IoT: The next big leapfrog of technology?

India, for once, has a true opportunity to leapfrog the world - in creation, not in consumption - on the development of the IoT

DQI Bureau
New Update

The history of technology is littered with beautifully anachronistic tags that were deployed to capture the essence of a new technology. The happy truth is, as these technologies take root and start shaping consumer behavior around themselves, the tags they spawned get confined to the trashcan of history. Today, referring to buying something on Amazon as e-commerce feels as dated and anachronistic as referring to driving as using an auto-mobile.


Internet of Things - the descriptor - is in that wonderful phase in its history, before it gets phased out through its sheer ubiquity. And India, for once, has a true opportunity to leapfrog the world - in creation, not in consumption - on its development.

It would take three things to make this jump happen: the first is a ubiquitous mobile access base with towers capable of supporting ultrafast 5G communication at high frequency and low cost. The second would be a design and engineering (computer science, mechanical, industrial) base to dream up innovative solutions. The third would be a manufacturing base that is capable of large scale output at low cost to deliver these solutions to the masses economically.

An IoT future is a future without the IoT tag - it needs to be as meshed into our lifecycle as air travel is for commute. The steps to get there, though, are non-trivial.


India has some of the lowest costs when it comes to mobile access. The Jio revolution has brought devices to remote villages, and the tower infrastructure along India’s major highways is good: though not great. The next wave is 5G - and where India lands on that map will be critical to its IoT future. For one, the global skirmish between Chinese and European equipment manufacturers represents an opportunity.

As Qualcomm and Huawei battle it out for the US and European airwaves, India could be a determinant in who ultimately wins, and consequently, have a significant bargaining chip in getting the networks up and running, at scale. But, the Indian skirmish can potentially let this opportunity slip away.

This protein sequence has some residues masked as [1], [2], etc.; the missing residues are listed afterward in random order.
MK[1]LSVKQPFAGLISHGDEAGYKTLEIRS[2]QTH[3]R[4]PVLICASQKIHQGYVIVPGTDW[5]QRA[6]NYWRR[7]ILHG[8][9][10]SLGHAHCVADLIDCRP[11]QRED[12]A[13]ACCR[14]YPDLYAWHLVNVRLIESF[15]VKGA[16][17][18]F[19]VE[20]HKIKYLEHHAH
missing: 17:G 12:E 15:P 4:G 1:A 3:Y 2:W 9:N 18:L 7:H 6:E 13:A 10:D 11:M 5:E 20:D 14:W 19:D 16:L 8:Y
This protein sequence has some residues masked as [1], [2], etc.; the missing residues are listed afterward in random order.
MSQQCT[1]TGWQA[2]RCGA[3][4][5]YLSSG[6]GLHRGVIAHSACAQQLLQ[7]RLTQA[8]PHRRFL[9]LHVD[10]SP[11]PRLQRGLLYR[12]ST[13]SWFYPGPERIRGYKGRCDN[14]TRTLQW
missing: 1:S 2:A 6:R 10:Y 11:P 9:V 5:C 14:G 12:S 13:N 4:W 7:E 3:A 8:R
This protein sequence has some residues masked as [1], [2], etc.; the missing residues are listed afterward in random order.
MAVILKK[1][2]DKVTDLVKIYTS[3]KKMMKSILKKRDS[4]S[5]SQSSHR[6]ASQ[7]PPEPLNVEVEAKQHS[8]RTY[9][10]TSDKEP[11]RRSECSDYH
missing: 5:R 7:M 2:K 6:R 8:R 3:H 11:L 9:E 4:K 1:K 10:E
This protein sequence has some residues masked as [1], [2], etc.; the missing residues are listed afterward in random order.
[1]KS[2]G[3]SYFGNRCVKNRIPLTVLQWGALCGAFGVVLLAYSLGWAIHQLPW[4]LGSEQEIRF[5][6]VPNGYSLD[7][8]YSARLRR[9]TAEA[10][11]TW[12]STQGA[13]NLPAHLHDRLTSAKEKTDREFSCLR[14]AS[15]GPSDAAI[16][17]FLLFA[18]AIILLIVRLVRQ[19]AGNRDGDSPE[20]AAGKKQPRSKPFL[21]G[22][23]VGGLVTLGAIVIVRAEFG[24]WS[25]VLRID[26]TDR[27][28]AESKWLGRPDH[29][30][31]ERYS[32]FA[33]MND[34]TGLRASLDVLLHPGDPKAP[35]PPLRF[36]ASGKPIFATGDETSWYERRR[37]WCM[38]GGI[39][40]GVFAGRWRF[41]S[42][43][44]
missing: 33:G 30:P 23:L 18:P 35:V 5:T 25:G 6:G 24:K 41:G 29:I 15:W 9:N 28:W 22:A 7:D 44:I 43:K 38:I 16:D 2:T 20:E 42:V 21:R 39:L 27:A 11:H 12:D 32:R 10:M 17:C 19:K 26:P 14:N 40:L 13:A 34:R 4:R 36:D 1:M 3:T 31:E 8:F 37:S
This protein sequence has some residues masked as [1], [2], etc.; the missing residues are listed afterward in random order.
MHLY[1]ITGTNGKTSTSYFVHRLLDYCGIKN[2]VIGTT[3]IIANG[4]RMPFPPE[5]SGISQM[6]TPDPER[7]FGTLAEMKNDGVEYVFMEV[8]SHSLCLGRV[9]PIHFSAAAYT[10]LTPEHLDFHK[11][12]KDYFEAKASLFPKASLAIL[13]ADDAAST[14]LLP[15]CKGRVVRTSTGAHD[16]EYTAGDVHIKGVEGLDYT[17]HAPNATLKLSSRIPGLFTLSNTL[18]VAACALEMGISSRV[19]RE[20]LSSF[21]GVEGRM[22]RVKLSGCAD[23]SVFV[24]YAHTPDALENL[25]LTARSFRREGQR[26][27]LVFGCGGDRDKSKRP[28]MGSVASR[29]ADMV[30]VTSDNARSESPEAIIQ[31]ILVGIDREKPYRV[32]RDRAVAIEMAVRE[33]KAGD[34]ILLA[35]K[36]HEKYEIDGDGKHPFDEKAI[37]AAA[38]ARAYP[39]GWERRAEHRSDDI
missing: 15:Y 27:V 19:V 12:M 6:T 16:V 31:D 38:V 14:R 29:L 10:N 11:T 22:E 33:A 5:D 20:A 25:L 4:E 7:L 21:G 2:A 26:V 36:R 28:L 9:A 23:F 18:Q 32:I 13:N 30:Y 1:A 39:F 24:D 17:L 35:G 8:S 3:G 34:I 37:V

In the battle of the three: Airtel, Jio and Vodafone, a significant question is: whether anyone has the appetite for expansion?


On the second front: the opportunity for India remains large. Global capital still seeks opportunities on Indian shores, and one can safely foresee the birth of many giants, some unicorns in India which are creating fundamental innovation in this space. They will be well positioned to absorb graduates with design and technical degrees. With successive growth rounds, this cycle would be on a good path.

Critical to all of this is a core ability where India still lags: we need Indian manufacturers! Make in India has to leap off the pages of policy and translate into real, high tech production units scattered across the nation, with the infrastructure (roads, power, ports) and concomitant support industries there to enable the creation of Indian OEMs and brands.

At the risk of repeating a cliché: the future is connected. Devices will talk to each other, and to a central repository of knowledge of you, aimed at making your life more comfortable. The real question is not what that future will look like: many futurists before us, and many entrepreneurs and designers now have imaginations on the cusp of realization.


The question - for us, in India, at least is - whether we will be consumers in this next wave or creators. We almost have all that we need to be the latter. And, owning this connected future is going to be critical to defining our place in the 21st century.

-- Utkarsh Sinha.

The author is MD, of Bexley Advisors.